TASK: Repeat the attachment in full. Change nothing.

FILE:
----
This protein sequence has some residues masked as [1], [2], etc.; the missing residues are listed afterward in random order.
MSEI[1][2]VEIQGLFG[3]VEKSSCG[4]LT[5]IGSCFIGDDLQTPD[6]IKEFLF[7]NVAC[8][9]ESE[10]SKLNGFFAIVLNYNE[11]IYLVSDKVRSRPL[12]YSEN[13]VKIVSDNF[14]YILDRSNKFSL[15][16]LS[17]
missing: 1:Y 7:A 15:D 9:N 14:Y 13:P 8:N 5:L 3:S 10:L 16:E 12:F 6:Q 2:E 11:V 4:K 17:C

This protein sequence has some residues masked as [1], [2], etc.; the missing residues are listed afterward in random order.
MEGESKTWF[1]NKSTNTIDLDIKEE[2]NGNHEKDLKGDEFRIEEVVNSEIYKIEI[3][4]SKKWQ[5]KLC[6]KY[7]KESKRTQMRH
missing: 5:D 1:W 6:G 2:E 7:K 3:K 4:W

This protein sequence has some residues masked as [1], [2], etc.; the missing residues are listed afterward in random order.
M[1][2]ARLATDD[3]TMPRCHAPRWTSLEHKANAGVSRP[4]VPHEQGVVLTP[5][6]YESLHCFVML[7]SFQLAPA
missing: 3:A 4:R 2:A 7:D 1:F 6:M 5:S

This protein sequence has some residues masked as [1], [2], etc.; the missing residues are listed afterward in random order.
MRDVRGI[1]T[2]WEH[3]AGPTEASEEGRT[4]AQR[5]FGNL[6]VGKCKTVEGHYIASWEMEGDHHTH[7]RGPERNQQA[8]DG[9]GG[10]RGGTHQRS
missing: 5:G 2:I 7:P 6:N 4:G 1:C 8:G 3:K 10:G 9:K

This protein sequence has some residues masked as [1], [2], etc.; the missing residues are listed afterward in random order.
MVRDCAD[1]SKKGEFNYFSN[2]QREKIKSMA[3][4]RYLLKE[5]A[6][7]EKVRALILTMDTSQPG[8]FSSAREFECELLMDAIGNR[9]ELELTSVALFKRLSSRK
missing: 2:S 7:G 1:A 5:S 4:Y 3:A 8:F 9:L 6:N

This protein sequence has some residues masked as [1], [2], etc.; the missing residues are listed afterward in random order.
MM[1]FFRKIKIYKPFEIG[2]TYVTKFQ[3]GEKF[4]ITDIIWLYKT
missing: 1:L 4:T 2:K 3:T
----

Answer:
This protein sequence has some residues masked as [1], [2], etc.; the missing residues are listed afterward in random order.
MSEI[1][2]VEIQGLFG[3]VEKSSCG[4]LT[5]IGSCFIGDDLQTPD[6]IKEFLF[7]NVAC[8][9]ESE[10]SKLNGFFAIVLNYNE[11]IYLVSDKVRSRPL[12]YSEN[13]VKIVSDNF[14]YILDRSNKFSL[15][16]LS[17]
missing: 1:Y 7:A 15:D 9:N 14:Y 13:P 8:N 5:L 3:S 10:L 16:E 12:F 6:Q 2:E 11:V 4:K 17:C

This protein sequence has some residues masked as [1], [2], etc.; the missing residues are listed afterward in random order.
MEGESKTWF[1]NKSTNTIDLDIKEE[2]NGNHEKDLKGDEFRIEEVVNSEIYKIEI[3][4]SKKWQ[5]KLC[6]KY[7]KESKRTQMRH
missing: 5:D 1:W 6:G 2:E 7:K 3:K 4:W

This protein sequence has some residues masked as [1], [2], etc.; the missing residues are listed afterward in random order.
M[1][2]ARLATDD[3]TMPRCHAPRWTSLEHKANAGVSRP[4]VPHEQGVVLTP[5][6]YESLHCFVML[7]SFQLAPA
missing: 3:A 4:R 2:A 7:D 1:F 6:M 5:S

This protein sequence has some residues masked as [1], [2], etc.; the missing residues are listed afterward in random order.
MRDVRGI[1]T[2]WEH[3]AGPTEASEEGRT[4]AQR[5]FGNL[6]VGKCKTVEGHYIASWEMEGDHHTH[7]RGPERNQQA[8]DG[9]GG[10]RGGTHQRS
missing: 5:G 2:I 7:P 6:N 4:G 1:C 8:G 3:K 10:G 9:K

This protein sequence has some residues masked as [1], [2], etc.; the missing residues are listed afterward in random order.
MVRDCAD[1]SKKGEFNYFSN[2]QREKIKSMA[3][4]RYLLKE[5]A[6][7]EKVRALILTMDTSQPG[8]FSSAREFECELLMDAIGNR[9]ELELTSVALFKRLSSRK
missing: 2:S 7:G 1:A 5:S 4:Y 3:A 8:F 9:L 6:N

This protein sequence has some residues masked as [1], [2], etc.; the missing residues are listed afterward in random order.
MM[1]FFRKIKIYKPFEIG[2]TYVTKFQ[3]GEKF[4]ITDIIWLYKT
missing: 1:L 4:T 2:K 3:T